Research Measures Power Of Football Hits

Purdue Researchers Place Sensors In Players' Helmets

As high school football rolls through the playoffs, some Purdue University research related to football hits is garnering increased attention.

Researchers are following a group of players from Lafayette Jefferson High School, placing sensors in their helmets and giving them MRIs, 6News' Dan Spehler reported. The project was featured in this week's issue of "Sports Illustrated."

The sensors record all the hits and log them on a computer for later analysis. Researchers said they have found so far that all hits can have consequences, some cumulative.

"The main issue is these players are experiencing this damage, but they're not stopping playing," said Tom Talavage, an associate professor at Purdue. "They continue to go out there play after play after play, where the player who gets a concussion, he sits out for a week."

Many players are keenly aware of the risks, but others don't want to think about it.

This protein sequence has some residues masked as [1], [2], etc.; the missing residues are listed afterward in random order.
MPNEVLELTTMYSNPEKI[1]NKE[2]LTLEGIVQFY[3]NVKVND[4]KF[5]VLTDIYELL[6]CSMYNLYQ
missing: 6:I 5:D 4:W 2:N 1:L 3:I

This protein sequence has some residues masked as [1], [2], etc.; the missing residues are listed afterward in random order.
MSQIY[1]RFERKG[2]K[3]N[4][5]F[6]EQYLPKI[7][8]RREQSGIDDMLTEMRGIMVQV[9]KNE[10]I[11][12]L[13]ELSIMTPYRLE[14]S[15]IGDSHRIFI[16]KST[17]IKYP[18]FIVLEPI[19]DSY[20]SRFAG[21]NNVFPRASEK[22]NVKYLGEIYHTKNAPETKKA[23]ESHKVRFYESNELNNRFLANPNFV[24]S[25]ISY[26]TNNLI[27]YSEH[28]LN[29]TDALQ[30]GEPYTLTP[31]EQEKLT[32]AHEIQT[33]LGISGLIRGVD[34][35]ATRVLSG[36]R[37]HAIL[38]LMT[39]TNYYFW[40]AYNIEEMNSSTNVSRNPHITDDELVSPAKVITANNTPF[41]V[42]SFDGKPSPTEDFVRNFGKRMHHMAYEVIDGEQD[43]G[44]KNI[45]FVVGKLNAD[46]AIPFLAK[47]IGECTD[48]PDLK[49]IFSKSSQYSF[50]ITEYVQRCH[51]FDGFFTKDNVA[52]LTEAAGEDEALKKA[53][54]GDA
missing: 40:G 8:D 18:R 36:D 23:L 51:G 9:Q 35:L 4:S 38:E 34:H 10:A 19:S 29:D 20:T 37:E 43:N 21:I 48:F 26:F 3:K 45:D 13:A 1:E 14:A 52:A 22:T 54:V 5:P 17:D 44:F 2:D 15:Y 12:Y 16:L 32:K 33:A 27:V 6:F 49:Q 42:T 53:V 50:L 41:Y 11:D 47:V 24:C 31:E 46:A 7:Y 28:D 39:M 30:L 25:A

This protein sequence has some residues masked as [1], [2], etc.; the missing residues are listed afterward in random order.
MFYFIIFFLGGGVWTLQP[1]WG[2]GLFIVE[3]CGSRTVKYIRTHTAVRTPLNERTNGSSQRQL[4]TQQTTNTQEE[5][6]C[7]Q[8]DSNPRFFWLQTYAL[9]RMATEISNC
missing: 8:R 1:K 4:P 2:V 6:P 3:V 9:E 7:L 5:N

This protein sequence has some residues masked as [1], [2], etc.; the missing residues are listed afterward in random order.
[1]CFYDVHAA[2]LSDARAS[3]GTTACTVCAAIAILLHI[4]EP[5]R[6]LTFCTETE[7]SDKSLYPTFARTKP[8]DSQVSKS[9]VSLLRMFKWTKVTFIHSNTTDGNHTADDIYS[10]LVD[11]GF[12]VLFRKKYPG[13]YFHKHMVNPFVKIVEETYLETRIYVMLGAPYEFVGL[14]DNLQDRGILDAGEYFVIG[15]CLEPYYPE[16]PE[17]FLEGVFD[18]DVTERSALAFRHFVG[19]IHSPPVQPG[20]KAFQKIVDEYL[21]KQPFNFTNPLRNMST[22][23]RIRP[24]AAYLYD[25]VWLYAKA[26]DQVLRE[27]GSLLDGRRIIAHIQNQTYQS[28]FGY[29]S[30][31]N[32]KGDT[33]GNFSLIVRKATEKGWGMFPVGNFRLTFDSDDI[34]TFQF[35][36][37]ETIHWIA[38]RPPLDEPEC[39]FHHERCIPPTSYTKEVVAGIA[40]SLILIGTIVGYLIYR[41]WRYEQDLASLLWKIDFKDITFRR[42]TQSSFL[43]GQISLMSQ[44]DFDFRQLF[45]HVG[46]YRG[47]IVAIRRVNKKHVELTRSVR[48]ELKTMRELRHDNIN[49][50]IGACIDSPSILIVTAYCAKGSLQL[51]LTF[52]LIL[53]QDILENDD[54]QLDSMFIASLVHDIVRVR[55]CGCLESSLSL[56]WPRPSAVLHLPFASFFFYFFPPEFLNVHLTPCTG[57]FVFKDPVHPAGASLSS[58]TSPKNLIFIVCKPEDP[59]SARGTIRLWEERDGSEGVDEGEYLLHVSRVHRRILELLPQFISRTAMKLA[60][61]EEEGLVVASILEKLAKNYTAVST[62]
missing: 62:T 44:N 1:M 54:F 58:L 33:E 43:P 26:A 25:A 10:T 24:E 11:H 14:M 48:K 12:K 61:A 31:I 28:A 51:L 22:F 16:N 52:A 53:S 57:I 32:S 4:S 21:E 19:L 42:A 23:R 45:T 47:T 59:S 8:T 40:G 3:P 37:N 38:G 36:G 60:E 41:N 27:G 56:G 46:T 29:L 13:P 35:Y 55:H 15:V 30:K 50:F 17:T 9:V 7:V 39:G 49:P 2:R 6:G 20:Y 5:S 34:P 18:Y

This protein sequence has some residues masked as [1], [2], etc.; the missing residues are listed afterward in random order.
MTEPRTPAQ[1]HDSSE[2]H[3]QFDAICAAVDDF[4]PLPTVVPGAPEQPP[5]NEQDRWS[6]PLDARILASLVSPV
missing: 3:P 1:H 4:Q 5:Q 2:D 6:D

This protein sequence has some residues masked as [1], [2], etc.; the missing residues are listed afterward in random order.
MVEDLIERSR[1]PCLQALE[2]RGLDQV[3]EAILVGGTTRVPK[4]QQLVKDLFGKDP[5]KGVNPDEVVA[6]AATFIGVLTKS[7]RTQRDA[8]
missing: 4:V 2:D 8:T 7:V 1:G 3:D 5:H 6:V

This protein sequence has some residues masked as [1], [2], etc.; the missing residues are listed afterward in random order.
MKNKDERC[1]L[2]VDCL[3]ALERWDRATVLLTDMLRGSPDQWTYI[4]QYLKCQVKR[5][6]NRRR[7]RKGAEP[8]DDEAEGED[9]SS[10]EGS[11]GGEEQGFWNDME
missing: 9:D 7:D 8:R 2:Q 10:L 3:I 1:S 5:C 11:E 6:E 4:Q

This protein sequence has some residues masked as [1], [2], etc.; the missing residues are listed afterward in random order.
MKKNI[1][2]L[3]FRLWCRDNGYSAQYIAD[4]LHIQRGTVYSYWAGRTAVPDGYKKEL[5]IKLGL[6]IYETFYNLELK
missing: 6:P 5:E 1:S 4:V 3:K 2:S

"Sometimes, the little hits amount to large brain damage that can lead to dementia and things like that," said Joel Ripke, an offensive lineman. "I try not to think about that while I'm playing."

"I think it's kind of cool. I like to see how hard I can hit," said Brandon Stumph, a defensive lineman.

Parents said the details they have seen so far are eye opening.

"There's a lot of concern as a parent," said Jeff Stumph, Brandon's father. "I didn't realize how much contact on the head there really is."

Coaches and researchers agree that devising equipment that offers players better protection should be a priority.

"I'm hoping it makes for a safer football helmet, some safer equipment," said Andy Kennedy, Lafayette Jefferson head coach. "As long as you're playing the support, you're going to have that gladiator's mentality."

Researchers said ordinary hits can add up to the equivalent of a concussion or worse, but that some of the brain impairment can heal on its own.